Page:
# Todd E. Phillips

### Contact

As of January 2011, I am working as a Software Engineer at Google Pittsburgh.

Formerly part of Computer Science Department
at Carnegie Mellon University
Home: (412) 983-2169
Email: toddphillips at gmail dot com

Hiking at Ohiopyle State Park with Emma the dog

### Teaching

Fall Semester 2006, I was a TA for 15-251 Great Theoretical Ideas in Computer Science
Spring Semester 2005, I was a TA for 15-451 Algorithms

### Research Interests

I work in Algorithm Design and Computational Geometry. My main research focus has been on Meshing Algorithms. The goal of Meshing is to discretize a geometric domain into simple pieces such as triangles or tetrahedra. In particular, one seeks guarantees about the element-size, element-shape, output-size (number of elements) in the mesh, as well as the usual algorithmic guarantees on time and space complexity.

Currently, I spend most of my time on meshing algorithms with efficient worst-case asymptotic runtimes. Many meshing algorithms have \$O(n^2)\$ or worse runtime on bad inputs. We have shown that is possible and practical to reduce this to roughly \$O(n\log n)\$ using simple Sparse Refinement techniques to modify existing algorithms.

### Research / Publications

Sangria project.
TUMBLE Software package.
Sparse Voronoi Refinement Meshing Code.
• Size Competitive Meshing without Large Angles. G. Miller, T. Phillips, and D. Sheehy. ICALP 2007.

We present a new meshing algorithm for the plane, Overlay Stitch Meshing (OSM), that accepts as input an arbitrary Planar Straight Line Graph and produces a triangulation with all angles smaller than 170 degrees. The output triangulation has size that is competitive with any optimal size mesh having bounded largest angle. The competitive ratio is O(log(L/s)) where L and s are respectively the largest and smallest features in the input. OSM runs in O(n log(L/s) + m) time/work where n is the input size and m is the output size. The algorithm first uses Sparse Voronoi Refinement to compute a quality mesh of the input points alone. This triangulation is then combined with the input edges to give the final mesh.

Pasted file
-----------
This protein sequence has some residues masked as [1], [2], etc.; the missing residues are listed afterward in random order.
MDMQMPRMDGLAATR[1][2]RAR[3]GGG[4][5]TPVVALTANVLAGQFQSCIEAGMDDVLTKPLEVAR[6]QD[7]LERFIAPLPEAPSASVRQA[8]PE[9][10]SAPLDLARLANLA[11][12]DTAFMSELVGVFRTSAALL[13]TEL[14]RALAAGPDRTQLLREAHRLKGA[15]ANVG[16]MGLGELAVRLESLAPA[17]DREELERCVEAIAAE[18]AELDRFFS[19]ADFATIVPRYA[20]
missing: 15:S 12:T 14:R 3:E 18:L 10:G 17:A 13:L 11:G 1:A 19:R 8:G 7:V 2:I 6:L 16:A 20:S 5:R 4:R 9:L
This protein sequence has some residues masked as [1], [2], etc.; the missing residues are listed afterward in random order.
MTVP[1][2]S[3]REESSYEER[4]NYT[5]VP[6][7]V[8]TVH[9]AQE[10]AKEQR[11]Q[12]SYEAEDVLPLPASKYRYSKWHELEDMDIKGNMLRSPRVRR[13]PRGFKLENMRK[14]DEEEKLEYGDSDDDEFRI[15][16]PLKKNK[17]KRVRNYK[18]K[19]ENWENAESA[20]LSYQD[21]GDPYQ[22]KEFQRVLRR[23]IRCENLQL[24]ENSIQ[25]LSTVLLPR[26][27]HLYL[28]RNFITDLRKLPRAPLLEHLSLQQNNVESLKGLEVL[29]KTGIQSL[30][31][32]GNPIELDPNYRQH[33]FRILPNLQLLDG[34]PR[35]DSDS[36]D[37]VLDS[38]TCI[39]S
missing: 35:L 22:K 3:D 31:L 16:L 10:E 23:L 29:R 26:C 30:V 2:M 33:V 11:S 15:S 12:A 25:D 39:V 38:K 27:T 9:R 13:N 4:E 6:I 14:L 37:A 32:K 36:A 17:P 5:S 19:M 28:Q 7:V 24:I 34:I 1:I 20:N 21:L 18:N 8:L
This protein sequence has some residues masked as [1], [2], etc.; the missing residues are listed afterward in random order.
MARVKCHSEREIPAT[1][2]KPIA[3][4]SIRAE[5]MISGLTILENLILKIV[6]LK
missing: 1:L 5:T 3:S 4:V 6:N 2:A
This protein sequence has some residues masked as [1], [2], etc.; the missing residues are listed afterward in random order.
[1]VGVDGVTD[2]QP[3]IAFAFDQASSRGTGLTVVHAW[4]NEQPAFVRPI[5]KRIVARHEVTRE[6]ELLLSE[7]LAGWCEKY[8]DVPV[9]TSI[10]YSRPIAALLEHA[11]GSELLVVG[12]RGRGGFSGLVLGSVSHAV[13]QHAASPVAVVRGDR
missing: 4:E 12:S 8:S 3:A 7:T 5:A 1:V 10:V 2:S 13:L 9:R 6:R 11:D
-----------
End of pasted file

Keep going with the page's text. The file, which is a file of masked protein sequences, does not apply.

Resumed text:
• Sparse Voronoi Refinement. B. Hudson, G. Miller and T. Phillips. 15th International Meshing Roundtable, 2006. (bib).
Sparse Parallel Delaunay Mesh Refinement. B. Hudson, G. Miller and T. Phillips. Symposium on Parallelism in Algorithms and Architectures, 2007. (To Appear).

Practical, runtime-efficient, size-guaranteed meshing algorithm produces a quality radius-edge mesh in three dimensions or any fixed constant dimension. Runtime is asymptotically optimal for fixed-word size inputs; greatly improved runtime bounds versus existing similar algorithms. The first subquadratic runtime bounds for three dimensions or higher. Later work shows how to exploit the natural parallelism of this algorithm in a PRAM with runtime and work nearly optimal; vastly improving on existing bounds for parallel meshing.
Tech-Report Long Version: CMU-CS-06-132

• Representing Topological Structures Using Cell-Chains. D. Cardoze, G. Miller, and T. Phillips. Geometric Modelling and Processing 2006. (bib).

Data structure for storing and manipulating the topological structure (connectivity and neighborhoods) of a broad algebraic class of complexes, including a non-manifold generalization of cell complexes.

• A Bezier-Based Approach to Unstructured Moving Meshes. D. Cardoze, A. Cunha, G. Miller, T. Phillips, N. Walkington. 20th ACM Symposium on Computational Geometry. 2004. (bib).
A Bezier-Based Moving Mesh Framework for Simulation with Elastic Membranes. D. Cardoze, G. Miller, M. Olah, and T. Phillips. 13th International Meshing Roundtable. 2004. (bib).

A method for performing complex fluid-flow simulations. We use a free Lagrangian method with a high-order Bezier basis and perform dynamic mesh updates (refinement, coarsening, and connectivity). In later work, we extend the method to handle Elastic Membranes using a new variant of Peskin's model.
Tech-Report Long Version: CMU-CS-03-166

Some Mesh Pictures from a Project on Multiscale Astrophysics:
A really big mesh of the Steelers logo: